[DISCLAIMER: A previous version of this post mistakenly misrepresented GNS theory as revolving around instances of play in the form of decisions points. Instead, Ron Edwards’ theory looks at different modes of play/Creative Agendas over longer periods of time – one session or more. See the comment section for details.]
In a recent blog entry, game designer Zak Smith aka Zak Sabbath made a fairly exhaustive attempt at rebuking GNS theory. This post is a response to one of his central contentions. There is a companion blogpost that takes a further look at GNS theory and tries to boil its central components down so that they are easily understandable for everyone.
Arguably, the core of Smith’s elaborate rebuttal revolves around a hypothetical scenario of Marvel’s Colossus and Wolverine fighting Mr Sinister, using the famed Fastball Special. This sample scenario is meant, according to Smith, to demonstrate that there are time and again situations in role-playing in which none of the 3 modes of GNS theory (Gamism, Narrativism, Simulationism) get prioritized over one another. A moment of complete blending of the three. Smith writes:
The dice are kind. Sinister goes down. Colossus has achieved a “simulationist” (or is it dramatist?) goal of acting in character plus arguably a narrativist goal of being in a story of overcoming insecurities about his contributions by seeing teamwork as the answer. What a thematically satisfying moment. Wolverine has achieved a “gamist” goal of devising a strategy to take down Mr Sinister. Challenge defeated. Plus also maybe a “simulationist” one because that’s how Woverine acts: he kicks things asses. […] Was a goal prioritized? […] Is this moment not an “instance” of play? Simultaneous satisfaction?
Smith implicates that the above example goes then counter to GNS theory, which claims:
For a given instance of play, the three modes are exclusive in application. […] So in the course of Narrativist or Simulationist play, moments or aspects of competition that contribute to the main goal are not Gamism. In the course of Gamist or Simulationist play, moments of thematic commentary that contribute to the main goal are not Narrativism. In the course of Narrativist or Gamist play, moments of attention to plausibility that contribute to the main goal are not Simulationism. The primary and not to be compromised goal is what it is for a given instance of play. The actual time or activity of an “instance” is necessarily left ambiguous.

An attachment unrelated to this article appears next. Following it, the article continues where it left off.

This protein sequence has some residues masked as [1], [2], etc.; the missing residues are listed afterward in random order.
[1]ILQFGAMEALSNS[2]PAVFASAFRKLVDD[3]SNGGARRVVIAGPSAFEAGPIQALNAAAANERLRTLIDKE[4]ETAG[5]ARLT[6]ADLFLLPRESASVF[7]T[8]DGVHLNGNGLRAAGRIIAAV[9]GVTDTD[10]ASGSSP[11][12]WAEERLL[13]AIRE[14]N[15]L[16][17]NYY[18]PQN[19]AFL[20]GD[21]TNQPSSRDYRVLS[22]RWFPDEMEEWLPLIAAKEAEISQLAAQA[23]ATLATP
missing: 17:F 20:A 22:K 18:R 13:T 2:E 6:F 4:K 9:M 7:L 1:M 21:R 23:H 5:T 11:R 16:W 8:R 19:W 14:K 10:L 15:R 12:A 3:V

But does it?
Zak Smith’s scenario is chosen specifically so that no priority for the players of the Wolverine and the Colossus characters are apparent. In his line of reasoning, Smith mistakes the absence of detectable priorities with the actual absence of priorities (aka player preferences). It is a scenario in which the players do not have to choose between priorities because they happen to coincide. The existence of player preferences would have been made apparent if the players of Wolverine and Colossus had more options available to them, revealing their priorities in gameplay:
- What if Colossus and Wolvie had the option to blow up Mr Sinister at the price of killing innocent bystanders? This would be arguably out of character for either of them, therefore go against Simulationism, but it would mean certain victory thus might appeal more to players with a Gamist bent – who care about winning the most after all.
- What if the two superheroes had the option to talk to Sinister, find out more about his background and motives, perhaps thrusting the story into a new direction? This might appeal to narrativist players, even if it might be out of character again or if meant fewer rewards for not outright defeating their enemy.
The existence of the three types of preferences can also be easily spotted in the funny and notorious 2002 spoof movie The Gamers by Dead Gentlemen Productions:
The obvious existence of such alternatives would have made player priorities in that moment apparent. Each player would have been forced to choose for themselves, according to their own preferences, or, ideally, negotiate with the other to reach a compromise course of action in case of conflicting priorities. The above quote about GNS theory, in fact, expresses that at times a course of action may satisfy more than one mode. However: Gamism means that in cases where a players has to choose, he’ll choose the Gamist path most of the time, whereas a Simulationist will most frequently choose the Simulationist path and so on.
GNS theory therefore claims that such priorities always exist for each “instance of play” (each player has one overarching priority for a session or campaign) – even if not always made explicit by the situation at hand. And that each player in each instance of play has one and only one priority, if hard-pressed. Now, these may vary in time but observation holds that players tend to gravitate more often to one mode than the other two, thus leading to classification of role-players as Gamists, Simulationists or Narrativists – and by extension to the classification of game mechanics and whole RPGs that specifically cater to such player preferences by design.
GNS has many problems but this isn’t one of them. The three modes of play/Creative Agendas are a valid observation. More about that in this blogpost over here.